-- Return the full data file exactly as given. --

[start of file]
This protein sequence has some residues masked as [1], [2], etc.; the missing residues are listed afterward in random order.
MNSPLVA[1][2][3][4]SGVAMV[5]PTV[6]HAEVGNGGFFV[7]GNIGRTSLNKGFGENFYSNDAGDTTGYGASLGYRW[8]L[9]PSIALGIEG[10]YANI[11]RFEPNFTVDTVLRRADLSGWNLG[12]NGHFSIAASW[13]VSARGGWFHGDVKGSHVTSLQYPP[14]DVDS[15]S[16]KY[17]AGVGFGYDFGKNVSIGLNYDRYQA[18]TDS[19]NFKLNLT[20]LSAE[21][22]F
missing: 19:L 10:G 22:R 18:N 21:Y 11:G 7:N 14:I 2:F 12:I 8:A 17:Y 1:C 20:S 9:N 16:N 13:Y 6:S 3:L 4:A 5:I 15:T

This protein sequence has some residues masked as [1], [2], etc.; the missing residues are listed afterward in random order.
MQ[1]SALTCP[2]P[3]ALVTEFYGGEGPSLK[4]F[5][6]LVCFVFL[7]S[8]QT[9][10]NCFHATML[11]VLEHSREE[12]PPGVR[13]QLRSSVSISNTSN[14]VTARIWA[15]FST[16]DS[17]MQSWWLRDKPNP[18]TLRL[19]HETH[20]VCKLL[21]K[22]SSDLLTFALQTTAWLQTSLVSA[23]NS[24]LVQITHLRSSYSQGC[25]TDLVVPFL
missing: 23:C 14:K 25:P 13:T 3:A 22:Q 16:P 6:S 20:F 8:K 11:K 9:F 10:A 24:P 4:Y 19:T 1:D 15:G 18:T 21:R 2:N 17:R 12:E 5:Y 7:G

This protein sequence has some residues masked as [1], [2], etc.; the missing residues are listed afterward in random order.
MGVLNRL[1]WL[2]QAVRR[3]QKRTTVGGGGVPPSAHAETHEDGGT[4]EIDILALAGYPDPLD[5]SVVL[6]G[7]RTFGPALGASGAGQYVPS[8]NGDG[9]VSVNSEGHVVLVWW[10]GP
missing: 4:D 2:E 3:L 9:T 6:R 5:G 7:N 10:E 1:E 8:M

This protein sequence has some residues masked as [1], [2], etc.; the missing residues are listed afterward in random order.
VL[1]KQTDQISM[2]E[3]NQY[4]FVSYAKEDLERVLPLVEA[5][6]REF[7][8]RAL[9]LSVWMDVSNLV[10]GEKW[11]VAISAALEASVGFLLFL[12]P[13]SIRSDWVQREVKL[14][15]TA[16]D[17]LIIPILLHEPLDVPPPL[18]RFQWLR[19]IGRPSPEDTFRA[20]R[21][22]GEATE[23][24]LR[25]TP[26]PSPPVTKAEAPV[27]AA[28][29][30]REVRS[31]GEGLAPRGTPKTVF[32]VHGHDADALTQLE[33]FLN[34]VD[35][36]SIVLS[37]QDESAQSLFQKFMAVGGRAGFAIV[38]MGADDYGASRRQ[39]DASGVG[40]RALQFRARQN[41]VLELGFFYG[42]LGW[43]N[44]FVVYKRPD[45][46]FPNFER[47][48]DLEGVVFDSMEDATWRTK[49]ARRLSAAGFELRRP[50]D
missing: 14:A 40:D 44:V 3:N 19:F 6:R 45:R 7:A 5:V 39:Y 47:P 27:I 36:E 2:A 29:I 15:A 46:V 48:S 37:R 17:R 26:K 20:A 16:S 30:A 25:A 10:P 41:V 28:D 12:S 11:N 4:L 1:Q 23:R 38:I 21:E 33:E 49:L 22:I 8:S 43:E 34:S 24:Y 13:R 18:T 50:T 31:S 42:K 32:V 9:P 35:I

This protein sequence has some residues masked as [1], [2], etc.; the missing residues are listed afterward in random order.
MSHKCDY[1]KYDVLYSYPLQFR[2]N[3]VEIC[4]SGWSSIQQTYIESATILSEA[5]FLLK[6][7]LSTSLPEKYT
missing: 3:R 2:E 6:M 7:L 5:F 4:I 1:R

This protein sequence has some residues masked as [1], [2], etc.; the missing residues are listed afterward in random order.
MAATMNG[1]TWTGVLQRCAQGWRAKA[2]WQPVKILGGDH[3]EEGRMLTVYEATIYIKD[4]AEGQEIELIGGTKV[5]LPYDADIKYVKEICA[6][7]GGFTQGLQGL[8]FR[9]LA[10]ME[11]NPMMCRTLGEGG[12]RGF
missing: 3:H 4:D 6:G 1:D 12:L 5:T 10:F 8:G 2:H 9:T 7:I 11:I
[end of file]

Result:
This protein sequence has some residues masked as [1], [2], etc.; the missing residues are listed afterward in random order.
MNSPLVA[1][2][3][4]SGVAMV[5]PTV[6]HAEVGNGGFFV[7]GNIGRTSLNKGFGENFYSNDAGDTTGYGASLGYRW[8]L[9]PSIALGIEG[10]YANI[11]RFEPNFTVDTVLRRADLSGWNLG[12]NGHFSIAASW[13]VSARGGWFHGDVKGSHVTSLQYPP[14]DVDS[15]S[16]KY[17]AGVGFGYDFGKNVSIGLNYDRYQA[18]TDS[19]NFKLNLT[20]LSAE[21][22]F
missing: 19:L 10:G 22:R 18:N 21:Y 11:G 7:N 14:I 2:F 12:I 8:A 17:Y 1:C 20:S 9:N 16:N 13:Y 6:S 3:L 4:A 5:I 15:T

This protein sequence has some residues masked as [1], [2], etc.; the missing residues are listed afterward in random order.
MQ[1]SALTCP[2]P[3]ALVTEFYGGEGPSLK[4]F[5][6]LVCFVFL[7]S[8]QT[9][10]NCFHATML[11]VLEHSREE[12]PPGVR[13]QLRSSVSISNTSN[14]VTARIWA[15]FST[16]DS[17]MQSWWLRDKPNP[18]TLRL[19]HETH[20]VCKLL[21]K[22]SSDLLTFALQTTAWLQTSLVSA[23]NS[24]LVQITHLRSSYSQGC[25]TDLVVPFL
missing: 23:C 14:K 25:P 13:T 3:A 22:Q 16:P 6:S 20:F 8:K 11:K 9:F 10:A 24:P 4:Y 19:T 1:D 15:G 18:T 21:R 2:N 17:R 12:E 5:Y 7:G

This protein sequence has some residues masked as [1], [2], etc.; the missing residues are listed afterward in random order.
MGVLNRL[1]WL[2]QAVRR[3]QKRTTVGGGGVPPSAHAETHEDGGT[4]EIDILALAGYPDPLD[5]SVVL[6]G[7]RTFGPALGASGAGQYVPS[8]NGDG[9]VSVNSEGHVVLVWW[10]GP
missing: 4:D 2:E 3:L 9:T 6:R 5:G 7:N 10:E 1:E 8:M

This protein sequence has some residues masked as [1], [2], etc.; the missing residues are listed afterward in random order.
VL[1]KQTDQISM[2]E[3]NQY[4]FVSYAKEDLERVLPLVEA[5][6]REF[7][8]RAL[9]LSVWMDVSNLV[10]GEKW[11]VAISAALEASVGFLLFL[12]P[13]SIRSDWVQREVKL[14][15]TA[16]D[17]LIIPILLHEPLDVPPPL[18]RFQWLR[19]IGRPSPEDTFRA[20]R[21][22]GEATE[23][24]LR[25]TP[26]PSPPVTKAEAPV[27]AA[28][29][30]REVRS[31]GEGLAPRGTPKTVF[32]VHGHDADALTQLE[33]FLN[34]VD[35][36]SIVLS[37]QDESAQSLFQKFMAVGGRAGFAIV[38]MGADDYGASRRQ[39]DASGVG[40]RALQFRARQN[41]VLELGFFYG[42]LGW[43]N[44]FVVYKRPD[45][46]FPNFER[47][48]DLEGVVFDSMEDATWRTK[49]ARRLSAAGFELRRP[50]D
missing: 14:A 40:D 44:V 3:N 19:F 6:R 45:R 7:A 5:V 39:Y 47:P 27:I 36:E 2:A 29:I 15:A 46:V 48:S 37:R 17:R 26:K 20:A 16:S 30:A 25:A 10:P 41:V 28:D 12:S 11:N 4:L 1:Q 23:R 38:I 21:E 33:E 49:L 22:I 8:S 43:E 34:S 24:Y 13:R 18:T 50:T 31:S 42:K 32:V 9:P 35:I

This protein sequence has some residues masked as [1], [2], etc.; the missing residues are listed afterward in random order.
MSHKCDY[1]KYDVLYSYPLQFR[2]N[3]VEIC[4]SGWSSIQQTYIESATILSEA[5]FLLK[6][7]LSTSLPEKYT
missing: 3:R 2:E 6:M 7:L 5:F 4:I 1:R

This protein sequence has some residues masked as [1], [2], etc.; the missing residues are listed afterward in random order.
MAATMNG[1]TWTGVLQRCAQGWRAKA[2]WQPVKILGGDH[3]EEGRMLTVYEATIYIKD[4]AEGQEIELIGGTKV[5]LPYDADIKYVKEICA[6][7]GGFTQGLQGL[8]FR[9]LA[10]ME[11]NPMMCRTLGEGG[12]RGF
missing: 3:H 4:D 6:G 1:D 12:L 5:T 10:F 8:G 2:H 9:T 7:I 11:I